President Bush signed the ADA Amendments Act of 2008 (ADAAA) into law on Sept. 25. It will expand interpretation of the American with Disabilities Act’s coverage, reversing a trend toward narrow construction that began with a string of U.S. Supreme Court decisions starting in 1999. The amendments become effective January 1, 2009.
Learn more from a nationally recognized authority on the Americans with Disabilities Act, Jonathan R. Mook, by participating in the HR Hero audio conference, “ADA Amendments Act Takes Effect Jan. 1: Get Ready For New Challenges.” For more information, call (800) 274-6774.
Under the ADAAA, the term “disability” will be expanded by several new rules of construction, including:
- Providing that the term must be construed in favor of broad coverage of individuals;
- Clarifying that an impairment that substantially limits one major life activity need not limit other major life activities in order to be a disability;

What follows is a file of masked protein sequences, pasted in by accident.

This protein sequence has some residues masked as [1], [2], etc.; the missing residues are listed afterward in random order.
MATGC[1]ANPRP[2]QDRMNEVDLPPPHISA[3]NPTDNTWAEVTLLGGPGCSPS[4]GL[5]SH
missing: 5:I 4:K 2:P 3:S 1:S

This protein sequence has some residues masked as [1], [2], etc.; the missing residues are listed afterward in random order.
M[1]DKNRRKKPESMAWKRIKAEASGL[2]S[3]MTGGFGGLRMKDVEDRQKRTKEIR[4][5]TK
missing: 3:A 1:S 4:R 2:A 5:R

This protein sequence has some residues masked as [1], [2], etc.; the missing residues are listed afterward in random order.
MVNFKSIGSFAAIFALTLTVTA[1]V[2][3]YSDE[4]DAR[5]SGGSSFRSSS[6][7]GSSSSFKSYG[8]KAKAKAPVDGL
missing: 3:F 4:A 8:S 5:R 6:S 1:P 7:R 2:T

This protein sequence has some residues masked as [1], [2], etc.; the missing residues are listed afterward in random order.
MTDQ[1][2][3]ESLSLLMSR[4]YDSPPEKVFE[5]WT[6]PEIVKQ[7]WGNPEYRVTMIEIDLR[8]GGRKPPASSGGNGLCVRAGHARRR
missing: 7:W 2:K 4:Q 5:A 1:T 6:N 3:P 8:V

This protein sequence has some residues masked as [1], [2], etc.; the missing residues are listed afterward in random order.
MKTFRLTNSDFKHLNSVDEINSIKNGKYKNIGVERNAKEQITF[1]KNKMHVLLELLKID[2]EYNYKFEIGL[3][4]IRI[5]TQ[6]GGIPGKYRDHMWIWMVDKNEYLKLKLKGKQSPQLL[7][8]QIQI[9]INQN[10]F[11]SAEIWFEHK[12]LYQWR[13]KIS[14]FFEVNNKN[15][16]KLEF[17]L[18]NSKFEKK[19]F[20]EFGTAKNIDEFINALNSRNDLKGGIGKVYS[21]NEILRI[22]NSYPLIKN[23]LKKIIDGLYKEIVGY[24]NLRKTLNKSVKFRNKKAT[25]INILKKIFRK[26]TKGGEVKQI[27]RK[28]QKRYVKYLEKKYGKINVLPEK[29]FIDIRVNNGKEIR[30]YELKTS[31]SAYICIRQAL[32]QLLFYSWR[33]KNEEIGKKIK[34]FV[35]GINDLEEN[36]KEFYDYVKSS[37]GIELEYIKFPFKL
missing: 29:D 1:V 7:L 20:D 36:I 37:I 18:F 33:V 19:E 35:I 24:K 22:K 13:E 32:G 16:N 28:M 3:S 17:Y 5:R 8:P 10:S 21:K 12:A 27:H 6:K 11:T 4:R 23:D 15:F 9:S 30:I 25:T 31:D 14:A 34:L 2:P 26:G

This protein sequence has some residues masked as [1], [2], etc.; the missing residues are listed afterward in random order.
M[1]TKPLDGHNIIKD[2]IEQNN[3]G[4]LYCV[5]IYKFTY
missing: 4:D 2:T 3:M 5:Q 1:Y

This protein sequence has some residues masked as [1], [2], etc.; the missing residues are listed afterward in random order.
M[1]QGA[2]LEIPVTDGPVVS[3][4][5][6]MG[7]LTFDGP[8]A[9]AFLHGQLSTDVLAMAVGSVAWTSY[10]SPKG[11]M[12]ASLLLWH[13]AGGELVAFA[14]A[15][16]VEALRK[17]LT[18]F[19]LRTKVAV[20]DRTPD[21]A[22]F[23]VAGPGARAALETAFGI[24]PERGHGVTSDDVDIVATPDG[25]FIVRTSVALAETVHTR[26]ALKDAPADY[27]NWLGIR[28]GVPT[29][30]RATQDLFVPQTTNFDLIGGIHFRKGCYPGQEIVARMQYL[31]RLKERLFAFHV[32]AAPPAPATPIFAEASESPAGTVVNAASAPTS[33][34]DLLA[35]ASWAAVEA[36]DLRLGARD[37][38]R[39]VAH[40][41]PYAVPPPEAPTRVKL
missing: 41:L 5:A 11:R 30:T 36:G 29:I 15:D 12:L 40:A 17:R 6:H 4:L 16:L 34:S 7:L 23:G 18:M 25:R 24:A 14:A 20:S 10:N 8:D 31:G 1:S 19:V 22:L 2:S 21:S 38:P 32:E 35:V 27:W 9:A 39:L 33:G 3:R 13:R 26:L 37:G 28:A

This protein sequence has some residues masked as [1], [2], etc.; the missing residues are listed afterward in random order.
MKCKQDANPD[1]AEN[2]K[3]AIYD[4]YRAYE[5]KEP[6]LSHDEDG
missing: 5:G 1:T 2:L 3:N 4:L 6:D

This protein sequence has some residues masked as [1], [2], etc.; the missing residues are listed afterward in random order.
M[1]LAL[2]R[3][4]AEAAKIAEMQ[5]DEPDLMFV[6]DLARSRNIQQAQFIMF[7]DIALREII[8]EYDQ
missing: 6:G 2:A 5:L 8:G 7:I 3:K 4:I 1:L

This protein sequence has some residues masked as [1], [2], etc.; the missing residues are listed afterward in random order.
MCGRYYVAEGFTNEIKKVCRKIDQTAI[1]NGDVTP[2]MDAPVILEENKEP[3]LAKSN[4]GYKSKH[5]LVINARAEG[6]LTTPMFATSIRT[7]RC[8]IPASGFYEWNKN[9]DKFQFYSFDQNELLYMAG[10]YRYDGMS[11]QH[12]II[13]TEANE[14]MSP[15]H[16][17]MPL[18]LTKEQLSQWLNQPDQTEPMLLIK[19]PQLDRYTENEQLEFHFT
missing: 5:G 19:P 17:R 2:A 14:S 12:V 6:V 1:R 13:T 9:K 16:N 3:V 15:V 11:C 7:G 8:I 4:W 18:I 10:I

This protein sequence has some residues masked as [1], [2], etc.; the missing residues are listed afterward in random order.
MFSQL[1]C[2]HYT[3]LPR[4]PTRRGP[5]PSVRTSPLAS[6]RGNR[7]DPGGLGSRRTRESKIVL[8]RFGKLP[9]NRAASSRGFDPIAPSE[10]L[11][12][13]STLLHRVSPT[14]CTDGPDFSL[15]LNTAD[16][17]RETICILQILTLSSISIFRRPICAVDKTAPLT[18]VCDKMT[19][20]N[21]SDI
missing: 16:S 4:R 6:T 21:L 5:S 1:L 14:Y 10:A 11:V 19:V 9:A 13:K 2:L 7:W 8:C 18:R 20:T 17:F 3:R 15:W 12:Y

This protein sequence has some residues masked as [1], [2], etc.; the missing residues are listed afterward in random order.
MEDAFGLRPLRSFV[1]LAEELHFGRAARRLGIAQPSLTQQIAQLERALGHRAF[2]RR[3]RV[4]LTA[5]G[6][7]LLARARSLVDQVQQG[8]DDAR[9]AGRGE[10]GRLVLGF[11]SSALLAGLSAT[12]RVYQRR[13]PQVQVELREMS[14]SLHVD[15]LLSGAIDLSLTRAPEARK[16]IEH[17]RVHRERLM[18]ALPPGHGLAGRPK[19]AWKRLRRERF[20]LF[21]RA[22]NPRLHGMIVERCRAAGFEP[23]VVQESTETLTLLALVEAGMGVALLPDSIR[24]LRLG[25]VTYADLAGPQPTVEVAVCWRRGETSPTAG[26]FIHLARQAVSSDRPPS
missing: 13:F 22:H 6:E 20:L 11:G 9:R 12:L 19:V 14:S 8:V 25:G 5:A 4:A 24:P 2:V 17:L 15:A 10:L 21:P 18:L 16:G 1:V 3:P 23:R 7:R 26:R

- Protecting individuals suffering from episodic impairments or impairments that are in remission, so long as that impairment would substantially limit a major life activity when active; and
- Excluding consideration of ameliorative effects of measures such as medication or treatment when determining whether an impairment substantially limits a major life activity.
The ADAAA also provides an extensive list of those tasks that constitute “major life activities,” including physical tasks such as walking, standing, and lifting; mental tasks such as learning, reading, and thinking; and even the operation of major bodily functions, such as immune system function, cell growth, and reproductive function.
Finally, the Act defines the requirements of being “regarded as having an impairment,” specifying that individuals who are subjected to discrimination prohibited by the ADA, whether or not an actual or perceived impairment does limit the major life activities of the individual, will still be regarded as having an impairment.